Contagion Risk and Network Design

Individuals derive benefits from their connections, but these may, at the same time, transmit external threats. Individuals therefore invest in security to protect themselves. However, the incentives to invest in security depend on their network exposures. We study the problem of designing a network that provides the right individual incentives. Motivated by cybersecurity, we first study the situation where the threat to the network comes from an intelligent adversary. We show that, by choosing the right topology, the designer can bound the welfare costs of decentralized protection. Both over-investment as well as under-investment can occur depending on the costs of security. At low costs, over-protection is important: this is addressed by disconnecting the network into two unequal components and sacrificing some nodes. At high costs, under-protection becomes salient: it is addressed by disconnecting the network into equal components. Motivated by epidemiology, we then turn to the study of random attacks. The over-protection problem is no longer present, whereas under-protection problems is mitigated in a diametrically opposite way: namely, by creating dense networks that expose the individuals to the risk of contagion.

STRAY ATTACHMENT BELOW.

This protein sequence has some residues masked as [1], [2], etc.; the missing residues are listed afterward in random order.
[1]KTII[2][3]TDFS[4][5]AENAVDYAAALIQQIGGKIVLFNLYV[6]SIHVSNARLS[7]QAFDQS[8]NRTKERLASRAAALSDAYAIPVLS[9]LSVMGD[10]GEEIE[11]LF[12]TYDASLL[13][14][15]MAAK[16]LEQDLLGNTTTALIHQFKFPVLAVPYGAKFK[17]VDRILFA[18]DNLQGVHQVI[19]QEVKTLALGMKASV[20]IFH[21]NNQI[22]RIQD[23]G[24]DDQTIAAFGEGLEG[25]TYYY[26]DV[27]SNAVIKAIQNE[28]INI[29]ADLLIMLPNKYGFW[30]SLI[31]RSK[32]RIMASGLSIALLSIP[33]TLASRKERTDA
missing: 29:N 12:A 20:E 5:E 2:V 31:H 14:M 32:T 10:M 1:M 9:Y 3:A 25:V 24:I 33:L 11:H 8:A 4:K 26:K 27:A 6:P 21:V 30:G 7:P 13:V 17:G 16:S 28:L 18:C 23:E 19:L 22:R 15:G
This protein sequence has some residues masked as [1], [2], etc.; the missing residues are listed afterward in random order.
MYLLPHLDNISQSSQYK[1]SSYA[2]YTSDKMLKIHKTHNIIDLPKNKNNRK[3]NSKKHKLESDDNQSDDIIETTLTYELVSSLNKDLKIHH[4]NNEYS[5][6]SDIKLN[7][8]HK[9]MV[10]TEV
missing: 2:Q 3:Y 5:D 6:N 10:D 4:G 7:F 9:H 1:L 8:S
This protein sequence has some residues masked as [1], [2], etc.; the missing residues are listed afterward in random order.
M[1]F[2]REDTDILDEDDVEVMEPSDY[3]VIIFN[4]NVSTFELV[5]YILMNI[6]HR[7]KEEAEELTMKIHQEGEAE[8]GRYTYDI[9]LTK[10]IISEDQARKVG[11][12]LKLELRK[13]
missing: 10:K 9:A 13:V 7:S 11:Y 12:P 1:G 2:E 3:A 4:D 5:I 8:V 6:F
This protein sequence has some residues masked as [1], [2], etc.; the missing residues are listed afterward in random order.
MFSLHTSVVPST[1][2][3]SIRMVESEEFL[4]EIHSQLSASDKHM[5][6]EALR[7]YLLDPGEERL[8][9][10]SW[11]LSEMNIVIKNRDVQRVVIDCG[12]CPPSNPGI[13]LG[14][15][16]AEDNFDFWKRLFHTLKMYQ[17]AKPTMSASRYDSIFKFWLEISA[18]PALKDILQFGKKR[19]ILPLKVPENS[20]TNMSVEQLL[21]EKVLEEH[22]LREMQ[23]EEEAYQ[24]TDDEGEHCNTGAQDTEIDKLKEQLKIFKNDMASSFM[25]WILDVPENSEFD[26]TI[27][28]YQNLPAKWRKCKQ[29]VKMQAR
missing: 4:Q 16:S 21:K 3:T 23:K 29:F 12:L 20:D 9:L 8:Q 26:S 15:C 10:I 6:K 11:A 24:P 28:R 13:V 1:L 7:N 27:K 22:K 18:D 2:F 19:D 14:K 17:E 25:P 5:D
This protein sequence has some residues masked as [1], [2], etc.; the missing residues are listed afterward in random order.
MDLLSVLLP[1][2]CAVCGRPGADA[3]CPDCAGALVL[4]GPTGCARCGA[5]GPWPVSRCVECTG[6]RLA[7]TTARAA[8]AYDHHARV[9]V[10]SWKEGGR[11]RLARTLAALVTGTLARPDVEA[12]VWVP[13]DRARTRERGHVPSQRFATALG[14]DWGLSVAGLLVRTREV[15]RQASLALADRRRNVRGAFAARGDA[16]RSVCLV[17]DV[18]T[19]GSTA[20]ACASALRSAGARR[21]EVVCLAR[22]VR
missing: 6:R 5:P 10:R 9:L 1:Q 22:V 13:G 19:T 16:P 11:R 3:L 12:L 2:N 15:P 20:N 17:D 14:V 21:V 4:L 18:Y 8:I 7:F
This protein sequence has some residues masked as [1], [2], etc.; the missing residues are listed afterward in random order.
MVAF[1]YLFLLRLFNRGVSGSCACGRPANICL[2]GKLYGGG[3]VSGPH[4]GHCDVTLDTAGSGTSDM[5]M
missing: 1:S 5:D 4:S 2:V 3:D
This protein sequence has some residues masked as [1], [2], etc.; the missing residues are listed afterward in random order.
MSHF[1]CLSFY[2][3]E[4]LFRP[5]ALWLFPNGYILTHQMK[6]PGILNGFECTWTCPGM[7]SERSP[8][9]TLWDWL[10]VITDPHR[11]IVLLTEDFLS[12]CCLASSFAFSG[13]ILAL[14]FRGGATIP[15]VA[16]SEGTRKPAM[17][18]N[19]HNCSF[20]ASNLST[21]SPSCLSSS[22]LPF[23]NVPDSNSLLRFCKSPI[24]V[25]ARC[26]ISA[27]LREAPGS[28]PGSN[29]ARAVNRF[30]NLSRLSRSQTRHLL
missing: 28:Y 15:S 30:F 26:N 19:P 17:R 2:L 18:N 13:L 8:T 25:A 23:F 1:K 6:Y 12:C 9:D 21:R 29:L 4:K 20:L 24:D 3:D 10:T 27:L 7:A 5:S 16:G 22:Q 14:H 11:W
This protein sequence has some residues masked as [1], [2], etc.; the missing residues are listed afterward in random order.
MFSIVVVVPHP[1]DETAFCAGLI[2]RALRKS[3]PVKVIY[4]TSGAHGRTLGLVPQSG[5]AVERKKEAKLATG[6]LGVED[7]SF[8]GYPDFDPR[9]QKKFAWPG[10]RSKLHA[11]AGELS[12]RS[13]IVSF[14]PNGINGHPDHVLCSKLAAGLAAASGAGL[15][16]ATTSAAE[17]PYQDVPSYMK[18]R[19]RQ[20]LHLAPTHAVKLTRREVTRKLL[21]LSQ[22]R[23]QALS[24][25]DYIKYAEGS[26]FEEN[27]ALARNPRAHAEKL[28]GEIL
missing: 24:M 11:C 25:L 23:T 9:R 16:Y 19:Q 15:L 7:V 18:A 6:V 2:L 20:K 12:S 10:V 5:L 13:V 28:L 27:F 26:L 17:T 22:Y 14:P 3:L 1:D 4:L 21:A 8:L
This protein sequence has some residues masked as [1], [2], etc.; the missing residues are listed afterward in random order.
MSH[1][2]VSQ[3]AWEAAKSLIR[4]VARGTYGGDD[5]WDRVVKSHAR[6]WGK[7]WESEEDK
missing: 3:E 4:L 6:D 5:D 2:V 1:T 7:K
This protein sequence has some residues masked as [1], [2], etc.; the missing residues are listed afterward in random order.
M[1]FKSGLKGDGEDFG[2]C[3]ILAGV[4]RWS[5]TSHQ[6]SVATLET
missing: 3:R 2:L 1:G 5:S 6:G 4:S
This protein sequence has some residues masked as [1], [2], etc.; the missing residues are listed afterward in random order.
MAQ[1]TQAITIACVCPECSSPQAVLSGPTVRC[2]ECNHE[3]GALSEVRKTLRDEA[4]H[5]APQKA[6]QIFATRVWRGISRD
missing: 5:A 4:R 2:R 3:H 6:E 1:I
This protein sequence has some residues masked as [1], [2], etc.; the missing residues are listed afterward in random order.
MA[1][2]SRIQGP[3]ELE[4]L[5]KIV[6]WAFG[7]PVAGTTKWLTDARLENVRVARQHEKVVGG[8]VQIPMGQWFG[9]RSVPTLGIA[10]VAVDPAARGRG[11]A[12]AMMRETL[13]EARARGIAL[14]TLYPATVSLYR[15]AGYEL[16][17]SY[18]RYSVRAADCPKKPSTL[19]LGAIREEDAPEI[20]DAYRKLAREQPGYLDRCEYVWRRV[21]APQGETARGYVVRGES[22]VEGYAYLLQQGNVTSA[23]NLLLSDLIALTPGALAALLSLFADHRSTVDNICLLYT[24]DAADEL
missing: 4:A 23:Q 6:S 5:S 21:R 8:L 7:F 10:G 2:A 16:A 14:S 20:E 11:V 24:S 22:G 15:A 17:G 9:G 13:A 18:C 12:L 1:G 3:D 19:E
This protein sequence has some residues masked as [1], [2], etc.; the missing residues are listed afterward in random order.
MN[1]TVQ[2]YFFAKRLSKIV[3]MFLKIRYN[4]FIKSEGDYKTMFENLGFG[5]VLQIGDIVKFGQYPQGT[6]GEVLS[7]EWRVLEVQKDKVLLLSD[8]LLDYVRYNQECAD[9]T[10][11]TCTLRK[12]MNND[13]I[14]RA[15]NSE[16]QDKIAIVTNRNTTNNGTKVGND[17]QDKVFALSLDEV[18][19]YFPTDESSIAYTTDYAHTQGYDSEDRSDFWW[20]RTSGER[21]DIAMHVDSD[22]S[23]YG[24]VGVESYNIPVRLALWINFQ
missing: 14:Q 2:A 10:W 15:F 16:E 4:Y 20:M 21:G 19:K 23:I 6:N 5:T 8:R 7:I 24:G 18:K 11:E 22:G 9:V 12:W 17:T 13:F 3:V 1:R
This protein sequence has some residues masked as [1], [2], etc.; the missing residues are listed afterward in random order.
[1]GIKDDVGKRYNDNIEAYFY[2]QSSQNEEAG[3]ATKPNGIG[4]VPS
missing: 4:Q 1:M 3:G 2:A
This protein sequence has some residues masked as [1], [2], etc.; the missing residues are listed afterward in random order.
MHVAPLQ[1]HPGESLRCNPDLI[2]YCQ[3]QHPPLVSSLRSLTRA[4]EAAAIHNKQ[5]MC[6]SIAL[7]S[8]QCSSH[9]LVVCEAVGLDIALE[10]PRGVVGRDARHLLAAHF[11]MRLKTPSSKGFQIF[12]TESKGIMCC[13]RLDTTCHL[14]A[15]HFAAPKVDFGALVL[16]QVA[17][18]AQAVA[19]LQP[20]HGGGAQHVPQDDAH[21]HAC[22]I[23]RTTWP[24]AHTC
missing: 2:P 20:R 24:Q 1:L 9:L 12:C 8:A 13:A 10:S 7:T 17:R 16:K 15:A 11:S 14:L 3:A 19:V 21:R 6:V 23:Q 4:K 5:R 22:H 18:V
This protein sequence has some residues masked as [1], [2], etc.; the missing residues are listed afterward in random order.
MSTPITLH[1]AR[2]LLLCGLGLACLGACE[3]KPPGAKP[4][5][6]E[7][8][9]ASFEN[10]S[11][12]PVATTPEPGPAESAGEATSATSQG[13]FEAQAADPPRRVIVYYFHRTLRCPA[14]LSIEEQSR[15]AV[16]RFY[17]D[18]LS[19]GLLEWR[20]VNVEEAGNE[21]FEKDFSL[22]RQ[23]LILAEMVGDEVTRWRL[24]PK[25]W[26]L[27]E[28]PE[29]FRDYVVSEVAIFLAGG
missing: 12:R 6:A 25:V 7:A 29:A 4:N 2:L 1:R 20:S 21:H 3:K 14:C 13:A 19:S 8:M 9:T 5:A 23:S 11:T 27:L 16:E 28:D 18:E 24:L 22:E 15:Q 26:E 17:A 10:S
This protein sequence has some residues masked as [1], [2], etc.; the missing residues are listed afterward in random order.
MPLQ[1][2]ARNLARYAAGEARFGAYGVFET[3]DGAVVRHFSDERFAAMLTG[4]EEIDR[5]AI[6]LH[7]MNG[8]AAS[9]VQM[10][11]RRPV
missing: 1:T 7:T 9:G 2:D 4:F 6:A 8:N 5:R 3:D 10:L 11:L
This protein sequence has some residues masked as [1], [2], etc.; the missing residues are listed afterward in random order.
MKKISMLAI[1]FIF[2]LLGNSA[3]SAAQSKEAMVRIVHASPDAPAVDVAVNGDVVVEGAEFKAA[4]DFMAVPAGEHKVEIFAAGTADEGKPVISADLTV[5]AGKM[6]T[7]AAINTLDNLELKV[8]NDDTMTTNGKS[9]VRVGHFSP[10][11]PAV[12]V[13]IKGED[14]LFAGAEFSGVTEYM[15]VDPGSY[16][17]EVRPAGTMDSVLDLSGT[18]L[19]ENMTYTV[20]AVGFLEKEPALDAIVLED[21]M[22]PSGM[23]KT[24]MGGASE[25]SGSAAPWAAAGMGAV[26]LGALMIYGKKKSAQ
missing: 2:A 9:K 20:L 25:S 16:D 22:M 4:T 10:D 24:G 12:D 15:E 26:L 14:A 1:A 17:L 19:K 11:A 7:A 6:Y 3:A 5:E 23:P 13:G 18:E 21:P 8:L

Issue Date:
Jun 16 2015
Publication Type:
Working or Discussion Paper
PURL Identifier:
http://purl.umn.edu/206416
Total Pages:
65
JEL Codes:
D82; D85
Series Statement:
CCSD
056.2015




 Record created 2017-04-01, last modified 2017-08-28

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